Although my 4 part series on Conversion Tracking is over, there is one aspect of Google Analytics tracking that didn’t get covered in Part IV yet deserves its own post. Today, we’ll go over how to set-up GA Goals for destination URL tracking. If your Google Analytics code is properly installed on every page of your website, setting up GA destination URL goals will be easy as pie.
If you haven’t done it before, just follow these steps:1) Open up the “Admin” tab in the upper right hand corner of GA2) Click “Goals” on the right side of the screen–> Create a Goal—> Select Goal Type as “Destination”3) Figure out a unique strand of destination URL on the page of your website you wish to track as a goal. For example, you may have an e-commerce store with the checkout success destination URL as follows: “www.yourwebsite.com/checkoutsuccess.html” (this is where a customer is sent immediately after purchasing) The unique destination URL strand to that page is “/checkoutsuccess.html”. Under “Destination” in goal details, change the setting from “Equals to” to “Begins with”, and put that unique URL strand “/checkoutsuccess.html” in as the URL visit to target. Without getting into too much detail on GA wizardry, switching from “Equals to” to “Begins with” makes it more likely that your goal set-up will actually work. “Equals to” will make the goal trigger only when someone reaches the exact destination URL you enter in, while changing it to “Begins with” will make the goal count everyone that visits a page with “/checkoutsuccess.html” in the URL. Give us a call if you want to learn more about GA goal set up; otherwise, take my word for it on this one! 4) Click “Verify this goal” to make sure you have the goals set up properly. If it gives you a % of visitors that reached that page, then congratulations! You’ve set-up a GA Destination URL Goal! Hit “Create Goal” and do a little dance.
Creating a Destination URL Goal in GA
Now you might be thinking “But Zach, you just taught us how to do this using AdWords generated conversion code, why do we need GA destination URL tracking too?” All in all, using the AdWords conversion tracking code is an inferior option to proper GA destination goal tracking. Here are just a few of the reasons why:1) Google Analytics is a much more comprehensive data analysis tool than anything you can find within AdWords. Provided that you’ve set it up properly (which is as simple as making sure the GA code is on every page of your website and tracking page visit data), GA is going to give you way more data on who is visiting your goal conversion pages than AdWords. For example, take the screenshot below: this GA user is not just able to see last month’s total AdWords goal completions (designated by the source medium goal/cpc), but can also surmise where all of his other goal completions came from (whether organic Google traffic (google/organic), Bing Ads traffic (Bing/CPC), or Facebook (facebook.com/referral)). This data can help you determine your most effective traffic channels and allocate resources accordingly.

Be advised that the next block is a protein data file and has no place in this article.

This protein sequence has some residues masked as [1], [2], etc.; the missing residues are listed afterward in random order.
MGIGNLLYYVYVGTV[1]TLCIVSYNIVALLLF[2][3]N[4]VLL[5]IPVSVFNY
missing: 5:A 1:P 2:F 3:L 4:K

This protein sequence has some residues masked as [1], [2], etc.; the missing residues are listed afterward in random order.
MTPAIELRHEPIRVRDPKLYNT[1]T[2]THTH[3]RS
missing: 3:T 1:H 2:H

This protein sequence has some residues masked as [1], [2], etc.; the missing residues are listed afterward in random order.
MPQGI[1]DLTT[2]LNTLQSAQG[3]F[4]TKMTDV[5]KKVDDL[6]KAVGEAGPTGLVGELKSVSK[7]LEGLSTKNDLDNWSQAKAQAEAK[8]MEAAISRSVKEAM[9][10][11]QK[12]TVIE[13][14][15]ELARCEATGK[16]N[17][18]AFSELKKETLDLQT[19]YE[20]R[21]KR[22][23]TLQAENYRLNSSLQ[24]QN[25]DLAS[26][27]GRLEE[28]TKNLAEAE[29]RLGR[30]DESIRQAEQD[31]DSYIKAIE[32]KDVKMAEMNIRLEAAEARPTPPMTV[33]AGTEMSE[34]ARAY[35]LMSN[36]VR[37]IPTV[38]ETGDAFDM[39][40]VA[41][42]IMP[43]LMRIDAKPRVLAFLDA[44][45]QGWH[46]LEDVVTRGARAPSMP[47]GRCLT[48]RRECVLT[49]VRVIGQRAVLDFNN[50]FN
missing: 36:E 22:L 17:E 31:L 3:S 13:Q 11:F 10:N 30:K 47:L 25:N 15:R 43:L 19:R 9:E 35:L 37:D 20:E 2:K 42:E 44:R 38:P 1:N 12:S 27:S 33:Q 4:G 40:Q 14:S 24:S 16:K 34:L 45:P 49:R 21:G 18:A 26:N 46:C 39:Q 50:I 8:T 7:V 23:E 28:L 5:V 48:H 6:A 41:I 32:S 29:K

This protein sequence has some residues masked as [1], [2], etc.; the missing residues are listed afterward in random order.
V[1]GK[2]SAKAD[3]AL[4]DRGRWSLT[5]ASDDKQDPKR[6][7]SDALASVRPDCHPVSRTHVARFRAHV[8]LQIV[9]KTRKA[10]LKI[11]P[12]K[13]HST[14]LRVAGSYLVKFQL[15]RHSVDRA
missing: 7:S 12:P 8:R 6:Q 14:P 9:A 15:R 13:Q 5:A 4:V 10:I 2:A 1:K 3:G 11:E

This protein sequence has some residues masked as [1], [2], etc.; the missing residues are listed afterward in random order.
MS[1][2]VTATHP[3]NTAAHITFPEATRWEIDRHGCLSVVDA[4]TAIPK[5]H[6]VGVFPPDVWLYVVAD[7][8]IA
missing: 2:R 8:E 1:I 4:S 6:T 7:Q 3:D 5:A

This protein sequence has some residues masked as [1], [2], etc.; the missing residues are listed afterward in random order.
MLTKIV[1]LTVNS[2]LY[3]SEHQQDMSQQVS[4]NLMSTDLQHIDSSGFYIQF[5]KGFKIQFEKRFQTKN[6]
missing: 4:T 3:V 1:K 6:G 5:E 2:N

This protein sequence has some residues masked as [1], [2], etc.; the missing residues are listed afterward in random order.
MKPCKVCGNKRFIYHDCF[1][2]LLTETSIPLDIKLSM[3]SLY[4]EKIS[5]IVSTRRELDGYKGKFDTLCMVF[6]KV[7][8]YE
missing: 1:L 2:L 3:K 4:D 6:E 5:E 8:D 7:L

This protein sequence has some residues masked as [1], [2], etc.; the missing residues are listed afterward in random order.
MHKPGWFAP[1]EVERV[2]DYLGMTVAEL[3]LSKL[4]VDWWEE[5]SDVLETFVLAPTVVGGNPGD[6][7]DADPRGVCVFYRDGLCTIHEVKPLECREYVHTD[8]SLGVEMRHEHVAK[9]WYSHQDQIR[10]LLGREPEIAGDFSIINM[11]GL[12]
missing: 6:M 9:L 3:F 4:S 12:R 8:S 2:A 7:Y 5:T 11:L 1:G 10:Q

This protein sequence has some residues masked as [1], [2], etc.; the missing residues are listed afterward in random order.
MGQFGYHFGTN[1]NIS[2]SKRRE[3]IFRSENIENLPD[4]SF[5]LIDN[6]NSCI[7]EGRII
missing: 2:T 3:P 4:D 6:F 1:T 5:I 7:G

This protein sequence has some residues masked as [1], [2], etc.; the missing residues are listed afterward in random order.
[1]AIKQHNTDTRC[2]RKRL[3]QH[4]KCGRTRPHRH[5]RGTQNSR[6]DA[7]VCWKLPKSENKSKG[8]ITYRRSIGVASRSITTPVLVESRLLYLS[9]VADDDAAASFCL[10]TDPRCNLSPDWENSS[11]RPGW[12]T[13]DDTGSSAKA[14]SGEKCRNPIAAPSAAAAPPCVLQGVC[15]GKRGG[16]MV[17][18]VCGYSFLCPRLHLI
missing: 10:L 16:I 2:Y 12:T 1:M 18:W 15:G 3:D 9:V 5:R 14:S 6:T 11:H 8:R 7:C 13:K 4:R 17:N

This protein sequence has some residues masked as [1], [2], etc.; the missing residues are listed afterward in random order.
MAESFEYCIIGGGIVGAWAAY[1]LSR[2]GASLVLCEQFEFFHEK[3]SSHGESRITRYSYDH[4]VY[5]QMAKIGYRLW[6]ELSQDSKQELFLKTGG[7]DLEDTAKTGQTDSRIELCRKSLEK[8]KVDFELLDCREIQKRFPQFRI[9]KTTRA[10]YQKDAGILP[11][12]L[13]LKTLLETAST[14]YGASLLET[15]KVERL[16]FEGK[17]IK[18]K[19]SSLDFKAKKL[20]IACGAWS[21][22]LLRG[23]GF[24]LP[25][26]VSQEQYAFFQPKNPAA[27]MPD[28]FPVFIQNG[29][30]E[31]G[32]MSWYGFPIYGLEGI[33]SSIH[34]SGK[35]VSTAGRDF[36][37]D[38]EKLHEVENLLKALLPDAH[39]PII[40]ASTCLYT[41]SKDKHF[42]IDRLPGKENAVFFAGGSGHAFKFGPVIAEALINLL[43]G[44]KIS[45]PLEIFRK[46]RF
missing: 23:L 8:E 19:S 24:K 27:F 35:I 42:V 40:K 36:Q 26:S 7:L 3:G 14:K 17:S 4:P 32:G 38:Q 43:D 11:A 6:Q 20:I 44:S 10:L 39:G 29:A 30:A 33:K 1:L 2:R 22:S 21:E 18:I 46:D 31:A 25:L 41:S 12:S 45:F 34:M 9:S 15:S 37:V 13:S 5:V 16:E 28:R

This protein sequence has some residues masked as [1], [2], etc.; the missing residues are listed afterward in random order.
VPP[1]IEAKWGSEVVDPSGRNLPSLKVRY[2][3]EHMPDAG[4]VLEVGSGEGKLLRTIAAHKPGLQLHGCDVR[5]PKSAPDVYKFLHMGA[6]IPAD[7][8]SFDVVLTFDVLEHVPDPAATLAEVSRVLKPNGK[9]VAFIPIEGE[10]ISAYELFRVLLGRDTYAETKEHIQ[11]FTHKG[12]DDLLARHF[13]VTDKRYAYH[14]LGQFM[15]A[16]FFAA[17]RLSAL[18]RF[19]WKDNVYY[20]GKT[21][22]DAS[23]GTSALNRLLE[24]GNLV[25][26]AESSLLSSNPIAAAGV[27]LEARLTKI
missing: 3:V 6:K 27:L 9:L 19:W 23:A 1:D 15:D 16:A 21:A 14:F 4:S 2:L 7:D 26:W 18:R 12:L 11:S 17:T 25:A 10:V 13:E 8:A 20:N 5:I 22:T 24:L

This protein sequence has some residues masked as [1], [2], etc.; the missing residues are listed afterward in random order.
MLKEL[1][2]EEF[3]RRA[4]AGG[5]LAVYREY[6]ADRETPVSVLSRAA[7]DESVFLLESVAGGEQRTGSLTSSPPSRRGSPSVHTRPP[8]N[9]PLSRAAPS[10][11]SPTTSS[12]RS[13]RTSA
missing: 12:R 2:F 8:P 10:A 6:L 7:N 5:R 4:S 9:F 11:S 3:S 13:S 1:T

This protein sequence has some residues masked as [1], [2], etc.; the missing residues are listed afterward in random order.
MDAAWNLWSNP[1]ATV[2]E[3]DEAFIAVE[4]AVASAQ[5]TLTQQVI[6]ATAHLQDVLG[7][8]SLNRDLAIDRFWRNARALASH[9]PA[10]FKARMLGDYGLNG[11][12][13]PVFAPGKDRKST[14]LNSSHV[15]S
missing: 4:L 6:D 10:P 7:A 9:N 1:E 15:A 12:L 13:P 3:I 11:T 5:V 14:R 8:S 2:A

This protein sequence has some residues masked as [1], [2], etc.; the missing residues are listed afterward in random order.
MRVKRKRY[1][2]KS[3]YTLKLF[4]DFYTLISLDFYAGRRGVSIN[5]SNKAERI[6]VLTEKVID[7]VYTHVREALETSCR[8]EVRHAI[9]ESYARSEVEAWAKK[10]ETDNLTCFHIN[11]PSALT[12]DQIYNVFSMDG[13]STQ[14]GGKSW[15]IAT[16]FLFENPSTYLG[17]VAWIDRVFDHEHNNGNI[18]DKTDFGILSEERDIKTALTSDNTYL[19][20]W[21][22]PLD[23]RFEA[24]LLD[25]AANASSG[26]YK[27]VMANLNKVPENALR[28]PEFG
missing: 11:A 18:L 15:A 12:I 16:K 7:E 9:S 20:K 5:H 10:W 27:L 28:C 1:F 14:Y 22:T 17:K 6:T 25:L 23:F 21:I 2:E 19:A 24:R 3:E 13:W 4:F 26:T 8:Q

Where is all your converting traffic coming from? Here we see GA tracking 3 different Destination URL Goals and telling us exactly where these valuable website visits are coming from
2) The less tracking code you have on your site, the better. You are going to want both Google Analytics and some sort of conversion tracking for your website. If you can track conversions using the GA code, then you can avoid the headache of installing the AdWords conversion tracking code, the Bing Ads converison tracking code, and the rest of them! Keeping your site as code free as possible will ensure that your website’s functionality is less likely to be compromised by some improperly installed tracking code.3) Everything in One Place. Instead of opening 3 different platforms to see what your ROI is, you can open your Google Analytics and see all that information in one place! While you may not be able to see keyword level information for non-Google platforms within GA, you can get a macro-level view of how other platforms are performing. As for AdWords, you actually have two options for seeing keyword, ad group, or campaign level data on your GA goals. If you like working within the AdWords platform, you can import your goals from GA into AdWords. You can also see a breakdown of Goal completions by keyword or search query within Google Analytics: just click on the “Acquisition” Standard Report on the left hand side in GA, then click “Keywords”, then “Paid”.One last tip on the subject of GA Destination URL goals: if you haven’t previously set up goals in GA but want to take a retroactive look at what traffic sources led to hits on a page, you can do so by using the GA Page search bar. Here’s how: 1) Click on the “Behavior” Standard Report, then “Site Content”, then “All Pages”2) In the screenshot below, you’ll see a highlighted area: this is the GA Page search bar. Simply search for the unique destination URL strand of the page with the traffic source data you want to see (using the example from earlier, if your shopping cart checkout success page was “/checkoutsuccess.html” as before, search for that in the tool bar). Provided that the GA code was on the page, you’ll be able to see data on who had reached that page prior to setting it up as a Goal. Pretty neat!
Using the GA Web Page search bar
Google Analytics can be daunting to the uninitiated, but with some diligence it can become a most powerful tool for data analysis. May you put GA Destination Goal tracking to good use for your business!